In accordance with current government guidelines, we will only be able to provide on-site emergency veterinary care.
We can now offer telemedicine consultations to provide the best veterinary support for you and your horse. We can arrange a telemedicine consultation to allow you to access veterinary care at this time.
Our telemedicine service will enable us to assess your horse, answer your queries and to help you provide the best care for your animals.
If you would like a telemedicine consultation with one of our vets, please call the practice on 01428 723594 to book an appointment. All telemedicine consultations will be charged.
Make sure all your horses’ needs are covered in case you have to self-isolate or are taken ill.
Click here to download our care plan form to give to your yard or a friend who will look after your horse if you can’t.
Just to reassure everyone with samples they wish to submit that we are still offering a full laboratory service. Our protocols have changed considerably in view of essential measures regarding coronavirus, but the only change you might notice is the telephone system will divert to various admin staff working from home now so please allow a few more rings than normal. We are all in close communication using remote means and will be able to deal with queries as well as samples as normal. I hope you are all managing at this difficult time.
We hope you are all well and following government guidelines to stay safe whilst taking time to enjoy the companionship of your horses in these challenging times.
As vets, our jobs have always been about protecting animal health and welfare but each day we have seen new and essential guidance from the government. We now find ourselves in a position where it also our duty to do everything we can to protect human health, particularly those in our community who are most at risk.
Consequently we have reached the decision to stop all non-essential work.
We are cancelling all booked in work thereby limiting the movement of individuals and potential spread of COVID-19. This morning we will be contacting everyone with appointments already booked in. We expect our phone to be very busy so please wait for us to contact you.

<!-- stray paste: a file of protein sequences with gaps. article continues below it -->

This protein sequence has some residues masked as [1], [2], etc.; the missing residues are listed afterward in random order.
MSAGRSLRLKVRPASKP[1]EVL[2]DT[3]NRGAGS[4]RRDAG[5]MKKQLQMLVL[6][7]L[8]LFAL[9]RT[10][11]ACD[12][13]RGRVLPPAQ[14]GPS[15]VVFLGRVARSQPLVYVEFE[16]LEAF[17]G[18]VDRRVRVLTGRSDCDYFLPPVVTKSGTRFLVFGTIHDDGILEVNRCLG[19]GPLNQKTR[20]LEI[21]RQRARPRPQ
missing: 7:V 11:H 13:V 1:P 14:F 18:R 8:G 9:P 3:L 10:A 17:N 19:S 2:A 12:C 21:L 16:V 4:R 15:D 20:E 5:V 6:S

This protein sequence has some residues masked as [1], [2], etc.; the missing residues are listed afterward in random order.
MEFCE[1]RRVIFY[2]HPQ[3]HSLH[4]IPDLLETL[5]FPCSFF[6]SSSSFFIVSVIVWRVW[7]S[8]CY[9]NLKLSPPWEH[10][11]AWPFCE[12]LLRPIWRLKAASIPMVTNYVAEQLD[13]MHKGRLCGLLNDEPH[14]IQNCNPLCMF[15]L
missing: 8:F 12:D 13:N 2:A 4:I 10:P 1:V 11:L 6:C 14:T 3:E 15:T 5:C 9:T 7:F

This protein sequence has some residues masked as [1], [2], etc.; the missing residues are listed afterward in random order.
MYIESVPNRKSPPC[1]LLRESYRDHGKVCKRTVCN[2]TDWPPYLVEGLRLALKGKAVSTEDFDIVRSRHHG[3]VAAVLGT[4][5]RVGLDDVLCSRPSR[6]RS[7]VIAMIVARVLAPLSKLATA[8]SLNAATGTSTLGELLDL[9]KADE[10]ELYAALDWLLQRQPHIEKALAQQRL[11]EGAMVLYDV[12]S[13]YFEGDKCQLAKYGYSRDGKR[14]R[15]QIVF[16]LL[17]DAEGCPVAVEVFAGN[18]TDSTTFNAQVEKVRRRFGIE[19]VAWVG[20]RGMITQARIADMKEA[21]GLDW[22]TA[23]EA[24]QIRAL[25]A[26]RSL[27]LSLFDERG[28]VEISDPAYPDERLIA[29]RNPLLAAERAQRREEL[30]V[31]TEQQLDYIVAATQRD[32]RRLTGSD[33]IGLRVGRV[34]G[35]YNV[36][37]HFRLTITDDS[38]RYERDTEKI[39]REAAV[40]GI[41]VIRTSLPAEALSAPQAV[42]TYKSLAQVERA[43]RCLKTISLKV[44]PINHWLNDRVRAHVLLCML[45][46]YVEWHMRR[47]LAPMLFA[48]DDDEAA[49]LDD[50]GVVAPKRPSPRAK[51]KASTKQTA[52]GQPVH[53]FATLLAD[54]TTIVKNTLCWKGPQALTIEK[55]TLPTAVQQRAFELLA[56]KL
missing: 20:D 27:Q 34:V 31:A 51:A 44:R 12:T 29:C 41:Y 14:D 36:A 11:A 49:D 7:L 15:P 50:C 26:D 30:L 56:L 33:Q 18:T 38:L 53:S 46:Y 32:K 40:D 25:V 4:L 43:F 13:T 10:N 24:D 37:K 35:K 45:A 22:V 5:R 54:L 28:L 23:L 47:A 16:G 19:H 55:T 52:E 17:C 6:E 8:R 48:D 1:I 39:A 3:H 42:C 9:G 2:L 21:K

We ask that if one of our vets does have to come to visit your horse in the event of an emergency that you ensure that you maintain excellent social distancing and we will work to do the same.
Your horse’s welfare is very important to us, as is the health of everyone in our community. If you are concerned about your horse’s health in any way, please phone our office in the first instance and we will be very happy for one of our vets to speak to you and give you advice.
Covid -19 & Liphook Equine Hospital
We appreciate that with the spread of the Covid-19 pandemic through the UK that this is a worrying time for everyone. As the prevalence of the virus increases in the UK, we want to reassure you that we are taking precautions to ensure that we can continue to be available to look after our equine patients.
So what are we doing?
- We are minimising contact between our ambulatory vets and other hospital staff so that if one of them falls ill, the risk of everyone else falling ill at the practice at the same time is minimised. Our ambulatory vets are working out of vehicles as normal but are basing themselves at home, with only essential trips into the hospital to restock their cars
- Biosecurity is not a new concept for us in the equine industry, as many of you are only too aware, and so we continue to ensure that our strict biosecurity policies are maintained
- We will be asking office-based staff to work from home
- We are aiming to reduce the number of personnel visiting the hospital. We request that the number of people coming into the hospital with a horse is minimised and we will be doing more communications via telephone and email to avoid face-to-face contact
- Enforcing social-distancing between staff and staff and clients as much as possible
- Clients will be asked to wait in their cars or lorries rather than sit in the reception area
- Visits to inpatients will be via prior appointment only
- We have ensured that sufficient veterinary supplies are in stock and have a contingency plan to ensure that that continues
How can you help us?
- We will be asking all clients requesting a visit to and visitors to the hospital a few basic questions to ensure that we are not exposed to unnecessary risk e.g. questions about recent travels; whether you feel unwell; whether you have been in contact with anyone else who is unwell. We are still happy to attend your horse but may have to take some extra measures to safeguard all involved
- We would also be grateful if the number of personnel “horse side” is minimised where possible – it is difficult to screen unexpected “visitors” before we arrive thus potentially creating unnecessary risk for all
- Please make sure you use the hand sanitisers available when you visit the hospital. Frequent hand washing is one of the most effective measures we can all take to protect ourselves and each other
- If your health status changes AFTER a visit or appointment is arranged, please let us know
- If you need to come to the hospital for any reason (eg collect medication) please call ahead so the necessary precautions can be taken
- We would like to avoid cash payments wherever possible so please bring you bank card for payment
As the current situation is rapidly changing, we will keep you updated with any changes as they occur.
We are very pleased to announce that the final set of test results from the horses at Liphook Equine Hospital have all come back perfectly clear.